Customer-Focused Selling Really Work–for Your Business and the Customer


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Expectations were high for the new direct sales center that Timeless Insurance, Inc. (not the real company name) had created. TV and print ads were running, supplemented by a new web site and Internet campaign. The center was well-equipped with telecommunications technology, and the staff had been carefully recruited and oriented to its mission. The center was prepared to manage a high volume of inquiries from consumers, with a goal of converting calls to applications for individual health insurance.

Despite all of these elements, however, results from the center were disappointing. The number of calls resulting in applications was well below expectations. With fewer applications, sales naturally lagged far behind.

Executive management commissioned a review of the operation to get at the root causes of the underperformance. Executives wanted to know why the center was not meeting its goals and how it could be improved.

An assessment team began an intense review, interviewing members of call center management as well as employees. The assessment included monitoring incoming calls and conducting interviews with sales agents, management, product groups and marketing.

The review team discovered a major disconnection between how the sales center was trying to sell and how prospective customers wanted to buy. Whenever a call came into the center, the caller was subjected to a series of questions to gather basic data, including name, address and other demographics. This process could take 15 to 20 minutes before any information was shared on health plans.

Callers, on the other hand, were anxious to discuss their healthcare needs and determine if any of the plans that Timeless offered would be appropriate for their families. For many callers, healthcare insurance was an emotional topic, and they were deeply concerned over the well-being of their families. Many callers did not see the value or purpose of completing an application and, when frustrated by the lengthy process,
refused to complete an application or just hung up.

To address the problem, the assessment team recommended creation of a new sales process closely aligned with the needs of callers. Key elements of the new process included telephone scripts with probing questions that encouraged callers to open up and discuss their needs with sales agents.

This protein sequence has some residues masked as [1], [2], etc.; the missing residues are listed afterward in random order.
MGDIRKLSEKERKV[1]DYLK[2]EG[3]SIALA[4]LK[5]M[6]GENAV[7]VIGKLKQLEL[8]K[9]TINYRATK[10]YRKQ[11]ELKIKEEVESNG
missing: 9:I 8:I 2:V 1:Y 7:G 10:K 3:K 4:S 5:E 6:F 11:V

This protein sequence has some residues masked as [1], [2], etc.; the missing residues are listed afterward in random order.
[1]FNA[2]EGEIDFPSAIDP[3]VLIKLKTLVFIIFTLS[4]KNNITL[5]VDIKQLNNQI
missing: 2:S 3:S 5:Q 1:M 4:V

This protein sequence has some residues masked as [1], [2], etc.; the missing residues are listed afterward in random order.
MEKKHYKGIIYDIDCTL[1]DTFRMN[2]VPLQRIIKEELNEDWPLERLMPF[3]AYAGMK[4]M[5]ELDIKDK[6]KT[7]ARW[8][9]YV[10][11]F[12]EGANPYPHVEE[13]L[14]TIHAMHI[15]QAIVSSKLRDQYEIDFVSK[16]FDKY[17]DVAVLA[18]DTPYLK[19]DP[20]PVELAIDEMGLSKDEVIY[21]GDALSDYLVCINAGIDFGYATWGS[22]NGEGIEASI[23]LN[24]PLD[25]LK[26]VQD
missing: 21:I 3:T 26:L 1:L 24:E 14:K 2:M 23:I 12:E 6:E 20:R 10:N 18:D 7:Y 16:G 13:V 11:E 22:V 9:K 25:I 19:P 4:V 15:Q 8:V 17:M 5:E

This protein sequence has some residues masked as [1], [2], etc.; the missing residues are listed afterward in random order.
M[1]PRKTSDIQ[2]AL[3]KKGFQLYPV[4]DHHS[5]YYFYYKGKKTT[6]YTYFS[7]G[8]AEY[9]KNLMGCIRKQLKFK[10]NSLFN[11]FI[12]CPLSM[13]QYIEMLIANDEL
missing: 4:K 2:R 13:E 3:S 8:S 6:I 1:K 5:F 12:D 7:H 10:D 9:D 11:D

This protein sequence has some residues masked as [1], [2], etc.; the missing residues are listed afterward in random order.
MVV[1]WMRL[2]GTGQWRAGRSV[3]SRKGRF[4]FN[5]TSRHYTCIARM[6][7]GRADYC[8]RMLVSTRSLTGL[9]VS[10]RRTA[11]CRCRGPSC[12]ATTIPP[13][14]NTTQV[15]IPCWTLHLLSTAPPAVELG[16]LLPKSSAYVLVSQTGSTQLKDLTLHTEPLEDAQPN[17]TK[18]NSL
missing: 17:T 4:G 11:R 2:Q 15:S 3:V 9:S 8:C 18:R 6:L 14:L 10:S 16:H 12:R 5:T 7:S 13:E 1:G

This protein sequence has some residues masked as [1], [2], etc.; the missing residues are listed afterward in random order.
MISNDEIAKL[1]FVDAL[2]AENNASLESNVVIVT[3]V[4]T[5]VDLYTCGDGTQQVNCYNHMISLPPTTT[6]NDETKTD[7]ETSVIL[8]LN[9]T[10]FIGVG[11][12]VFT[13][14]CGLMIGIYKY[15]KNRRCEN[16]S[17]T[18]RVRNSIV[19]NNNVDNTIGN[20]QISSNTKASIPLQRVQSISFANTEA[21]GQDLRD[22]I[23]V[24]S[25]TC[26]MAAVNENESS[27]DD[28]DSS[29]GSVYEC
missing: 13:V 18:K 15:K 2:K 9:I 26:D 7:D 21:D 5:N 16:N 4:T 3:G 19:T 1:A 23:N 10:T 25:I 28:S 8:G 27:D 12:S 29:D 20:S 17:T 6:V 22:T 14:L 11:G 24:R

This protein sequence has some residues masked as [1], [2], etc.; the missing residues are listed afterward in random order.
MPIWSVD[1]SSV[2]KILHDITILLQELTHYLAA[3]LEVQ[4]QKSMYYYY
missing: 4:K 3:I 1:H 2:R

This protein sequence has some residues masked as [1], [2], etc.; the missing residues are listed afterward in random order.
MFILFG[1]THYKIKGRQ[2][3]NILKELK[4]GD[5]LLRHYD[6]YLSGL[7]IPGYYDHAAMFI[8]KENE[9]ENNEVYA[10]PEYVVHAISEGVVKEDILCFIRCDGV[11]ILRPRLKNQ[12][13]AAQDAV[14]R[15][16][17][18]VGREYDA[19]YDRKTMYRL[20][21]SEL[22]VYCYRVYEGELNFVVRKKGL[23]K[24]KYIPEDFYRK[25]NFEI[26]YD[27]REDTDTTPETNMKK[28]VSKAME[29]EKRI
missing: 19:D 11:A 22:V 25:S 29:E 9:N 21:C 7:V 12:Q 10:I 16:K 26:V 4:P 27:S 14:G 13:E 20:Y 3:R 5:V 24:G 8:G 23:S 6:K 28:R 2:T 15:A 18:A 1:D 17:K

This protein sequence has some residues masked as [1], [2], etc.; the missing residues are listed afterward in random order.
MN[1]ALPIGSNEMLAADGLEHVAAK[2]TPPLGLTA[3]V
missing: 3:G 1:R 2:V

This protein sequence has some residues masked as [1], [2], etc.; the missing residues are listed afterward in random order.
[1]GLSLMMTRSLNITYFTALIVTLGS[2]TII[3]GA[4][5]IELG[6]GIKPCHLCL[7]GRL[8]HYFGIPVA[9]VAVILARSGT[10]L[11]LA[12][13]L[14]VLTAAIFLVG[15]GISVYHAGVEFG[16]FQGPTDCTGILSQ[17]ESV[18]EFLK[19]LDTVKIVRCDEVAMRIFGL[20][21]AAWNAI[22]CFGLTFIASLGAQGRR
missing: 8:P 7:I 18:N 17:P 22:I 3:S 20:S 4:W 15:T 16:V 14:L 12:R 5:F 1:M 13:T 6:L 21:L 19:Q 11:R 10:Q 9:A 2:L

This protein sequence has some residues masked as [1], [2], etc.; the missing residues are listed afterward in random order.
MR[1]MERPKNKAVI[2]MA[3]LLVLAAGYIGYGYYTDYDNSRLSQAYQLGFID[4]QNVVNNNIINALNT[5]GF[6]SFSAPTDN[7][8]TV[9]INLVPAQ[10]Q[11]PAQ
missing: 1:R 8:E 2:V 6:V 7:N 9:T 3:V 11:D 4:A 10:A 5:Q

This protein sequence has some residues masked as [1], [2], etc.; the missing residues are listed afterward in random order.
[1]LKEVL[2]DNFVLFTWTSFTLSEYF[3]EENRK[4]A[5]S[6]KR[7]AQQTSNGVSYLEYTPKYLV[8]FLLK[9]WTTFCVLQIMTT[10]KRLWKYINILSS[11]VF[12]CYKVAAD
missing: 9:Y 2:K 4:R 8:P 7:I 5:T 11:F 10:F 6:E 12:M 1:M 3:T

Questions such as, "What are you looking for in a healthcare plan?" allowed agents to determine how much the caller knew about health insurance, whether he or she would be a good prospect and the type of plan most appropriate. Most importantly, by allowing callers to speak freely early in the process, sales agents created a personal connection that encouraged callers to continue through the entire process, which was clearly outlined early in the call.

The new sales process, including phone scripts, was tested, monitored and adjusted before it was piloted with half of the center’s staff. Positive results were dramatic and immediate. Sales agents using the new process doubled their application rate from 15 percent of calls received to 30 percent and more. The center’s lowest performing agents were the most enthusiastic adopters of the approach, with one agent moving overnight from a 9 percent application rate to 21 percent.

The sales approach was reinforced through a new employee assessment system that created performance measures and compensation directly linked to each stage of the sales process. Training, monitoring and mentoring were critical, with the center’s management group receiving guidance in how to work with the staff.

Employees were so excited that they created a buzz throughout the call center, reinforced by a newsletter. Because of this enthusiasm, executives decided to accelerate the implementation process, with the entire 100-member sales center staff working under the new process two months ahead of schedule.

These are the principles Timeless followed and good ones for you to adopt to make your sales more customer focused.

  • Align with your customers. Align the way you sell with the way your customers want to buy.
  • Discover your customers’ problems. Learn your customers’ problems and provide solutions—not just products or services—that meet their needs.
  • Reinforce. Reinforce the customer focused sales process with your employees through training, mentoring and, most importantly, compensation and performance review tied directly to the sales process.
  • Communicate. Encourage two-way communications throughout the team to create excitement and encourage adoption by everyone.

Does selling focused on customer needs really work? You bet it does. Just make sure that your selling process truly addresses the key points above and you cannot go wrong.

Mary Ann Kennedy
Sales Performance International
Mary Ann Kennedy is a consultant with Sales Performance International. Kennedy has more than eight years of consulting, sales and project management experience. Before joining SPI, she held a sales and management position in an outbound call center and was responsible for consumer sales in the retail banking industry for Bank of America. Kennedy holds a bachelor of science in marketing from Clemson University.


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